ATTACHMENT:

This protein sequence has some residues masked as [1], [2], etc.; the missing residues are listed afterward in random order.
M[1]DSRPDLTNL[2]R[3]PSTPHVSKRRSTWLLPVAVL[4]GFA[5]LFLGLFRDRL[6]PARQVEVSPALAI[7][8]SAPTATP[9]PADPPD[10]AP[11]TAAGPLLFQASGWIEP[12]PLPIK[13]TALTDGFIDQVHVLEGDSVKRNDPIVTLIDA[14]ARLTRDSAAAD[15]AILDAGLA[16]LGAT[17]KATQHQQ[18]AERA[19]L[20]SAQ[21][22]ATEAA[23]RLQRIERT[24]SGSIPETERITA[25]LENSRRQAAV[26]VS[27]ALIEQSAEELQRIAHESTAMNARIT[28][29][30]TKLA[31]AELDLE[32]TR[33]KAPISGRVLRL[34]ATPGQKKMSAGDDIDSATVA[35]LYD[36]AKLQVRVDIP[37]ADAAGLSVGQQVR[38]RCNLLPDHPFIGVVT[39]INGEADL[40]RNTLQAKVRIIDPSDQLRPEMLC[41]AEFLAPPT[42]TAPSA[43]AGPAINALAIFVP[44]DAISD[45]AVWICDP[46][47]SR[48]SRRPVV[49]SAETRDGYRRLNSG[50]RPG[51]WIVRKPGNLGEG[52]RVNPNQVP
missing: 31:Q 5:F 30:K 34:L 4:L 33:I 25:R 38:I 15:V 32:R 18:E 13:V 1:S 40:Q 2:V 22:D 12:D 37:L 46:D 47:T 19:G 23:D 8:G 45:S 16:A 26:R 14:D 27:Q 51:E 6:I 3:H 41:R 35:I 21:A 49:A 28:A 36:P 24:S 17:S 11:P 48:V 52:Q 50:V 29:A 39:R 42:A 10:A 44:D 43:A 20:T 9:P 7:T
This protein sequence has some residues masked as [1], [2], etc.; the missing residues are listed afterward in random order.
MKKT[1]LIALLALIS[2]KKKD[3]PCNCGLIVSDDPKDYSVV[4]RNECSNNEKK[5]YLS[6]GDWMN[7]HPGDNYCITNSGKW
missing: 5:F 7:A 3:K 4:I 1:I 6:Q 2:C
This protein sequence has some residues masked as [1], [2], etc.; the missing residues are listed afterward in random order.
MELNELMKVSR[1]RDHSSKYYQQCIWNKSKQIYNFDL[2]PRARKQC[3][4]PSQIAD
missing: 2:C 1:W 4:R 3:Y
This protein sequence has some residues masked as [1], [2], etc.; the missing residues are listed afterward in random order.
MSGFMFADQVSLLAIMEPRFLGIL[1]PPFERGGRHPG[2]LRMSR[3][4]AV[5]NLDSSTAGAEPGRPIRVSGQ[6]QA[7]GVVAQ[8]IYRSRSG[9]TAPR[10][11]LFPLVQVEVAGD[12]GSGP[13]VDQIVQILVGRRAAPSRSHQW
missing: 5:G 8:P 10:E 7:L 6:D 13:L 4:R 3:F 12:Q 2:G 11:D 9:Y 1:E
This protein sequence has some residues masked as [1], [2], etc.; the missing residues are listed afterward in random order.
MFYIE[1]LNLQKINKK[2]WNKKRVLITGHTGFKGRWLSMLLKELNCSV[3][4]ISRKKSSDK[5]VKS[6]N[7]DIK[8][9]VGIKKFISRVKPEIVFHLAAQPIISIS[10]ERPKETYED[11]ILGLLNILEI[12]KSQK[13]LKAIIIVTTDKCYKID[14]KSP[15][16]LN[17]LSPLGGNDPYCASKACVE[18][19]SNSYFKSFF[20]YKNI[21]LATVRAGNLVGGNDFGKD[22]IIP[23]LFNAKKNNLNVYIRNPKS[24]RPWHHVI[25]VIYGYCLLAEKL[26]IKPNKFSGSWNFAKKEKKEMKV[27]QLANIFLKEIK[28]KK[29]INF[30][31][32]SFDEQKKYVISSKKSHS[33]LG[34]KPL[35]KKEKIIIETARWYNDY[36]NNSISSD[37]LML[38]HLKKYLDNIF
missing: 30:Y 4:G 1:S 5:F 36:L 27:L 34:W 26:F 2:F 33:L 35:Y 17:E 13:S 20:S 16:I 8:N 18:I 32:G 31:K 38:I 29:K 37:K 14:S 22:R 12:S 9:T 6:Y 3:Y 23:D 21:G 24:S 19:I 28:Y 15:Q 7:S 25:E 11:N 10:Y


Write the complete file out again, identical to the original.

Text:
This protein sequence has some residues masked as [1], [2], etc.; the missing residues are listed afterward in random order.
M[1]DSRPDLTNL[2]R[3]PSTPHVSKRRSTWLLPVAVL[4]GFA[5]LFLGLFRDRL[6]PARQVEVSPALAI[7][8]SAPTATP[9]PADPPD[10]AP[11]TAAGPLLFQASGWIEP[12]PLPIK[13]TALTDGFIDQVHVLEGDSVKRNDPIVTLIDA[14]ARLTRDSAAAD[15]AILDAGLA[16]LGAT[17]KATQHQQ[18]AERA[19]L[20]SAQ[21][22]ATEAA[23]RLQRIERT[24]SGSIPETERITA[25]LENSRRQAAV[26]VS[27]ALIEQSAEELQRIAHESTAMNARIT[28][29][30]TKLA[31]AELDLE[32]TR[33]KAPISGRVLRL[34]ATPGQKKMSAGDDIDSATVA[35]LYD[36]AKLQVRVDIP[37]ADAAGLSVGQQVR[38]RCNLLPDHPFIGVVT[39]INGEADL[40]RNTLQAKVRIIDPSDQLRPEMLC[41]AEFLAPPT[42]TAPSA[43]AGPAINALAIFVP[44]DAISD[45]AVWICDP[46][47]SR[48]SRRPVV[49]SAETRDGYRRLNSG[50]RPG[51]WIVRKPGNLGEG[52]RVNPNQVP
missing: 31:Q 5:F 30:K 34:L 4:L 33:I 25:R 38:I 15:V 32:R 18:E 13:V 1:S 40:Q 2:V 22:D 12:D 37:L 46:D 47:T 19:G 23:D 8:G 45:S 16:A 26:R 14:D 27:Q 51:E 6:I 3:H 41:R 35:I 21:A 49:A 28:A 36:P 24:S 17:S 11:P 48:V 52:Q 50:V 29:A 39:R 42:A 10:A 44:D 43:A 20:T 9:P 7:T
This protein sequence has some residues masked as [1], [2], etc.; the missing residues are listed afterward in random order.
MKKT[1]LIALLALIS[2]KKKD[3]PCNCGLIVSDDPKDYSVV[4]RNECSNNEKK[5]YLS[6]GDWMN[7]HPGDNYCITNSGKW
missing: 5:F 7:A 3:K 4:I 1:I 6:Q 2:C
This protein sequence has some residues masked as [1], [2], etc.; the missing residues are listed afterward in random order.
MELNELMKVSR[1]RDHSSKYYQQCIWNKSKQIYNFDL[2]PRARKQC[3][4]PSQIAD
missing: 2:C 1:W 4:R 3:Y
This protein sequence has some residues masked as [1], [2], etc.; the missing residues are listed afterward in random order.
MSGFMFADQVSLLAIMEPRFLGIL[1]PPFERGGRHPG[2]LRMSR[3][4]AV[5]NLDSSTAGAEPGRPIRVSGQ[6]QA[7]GVVAQ[8]IYRSRSG[9]TAPR[10][11]LFPLVQVEVAGD[12]GSGP[13]VDQIVQILVGRRAAPSRSHQW
missing: 5:G 8:P 10:E 7:L 6:D 13:L 4:R 3:F 12:Q 2:G 11:D 9:Y 1:E
This protein sequence has some residues masked as [1], [2], etc.; the missing residues are listed afterward in random order.
MFYIE[1]LNLQKINKK[2]WNKKRVLITGHTGFKGRWLSMLLKELNCSV[3][4]ISRKKSSDK[5]VKS[6]N[7]DIK[8][9]VGIKKFISRVKPEIVFHLAAQPIISIS[10]ERPKETYED[11]ILGLLNILEI[12]KSQK[13]LKAIIIVTTDKCYKID[14]KSP[15][16]LN[17]LSPLGGNDPYCASKACVE[18][19]SNSYFKSFF[20]YKNI[21]LATVRAGNLVGGNDFGKD[22]IIP[23]LFNAKKNNLNVYIRNPKS[24]RPWHHVI[25]VIYGYCLLAEKL[26]IKPNKFSGSWNFAKKEKKEMKV[27]QLANIFLKEIK[28]KK[29]INF[30][31][32]SFDEQKKYVISSKKSHS[33]LG[34]KPL[35]KKEKIIIETARWYNDY[36]NNSISSD[37]LML[38]HLKKYLDNIF
missing: 30:Y 4:G 1:S 5:F 36:L 27:L 34:W 26:F 2:F 33:L 35:Y 17:E 13:S 20:S 16:I 8:N 18:I 32:G 31:K 38:I 29:K 37:K 14:S 22:R 12:S 9:T 6:Y 3:Y 23:D 21:G 24:S 19:I 28:Y 15:Q 7:S 25:E 11:N 10:Y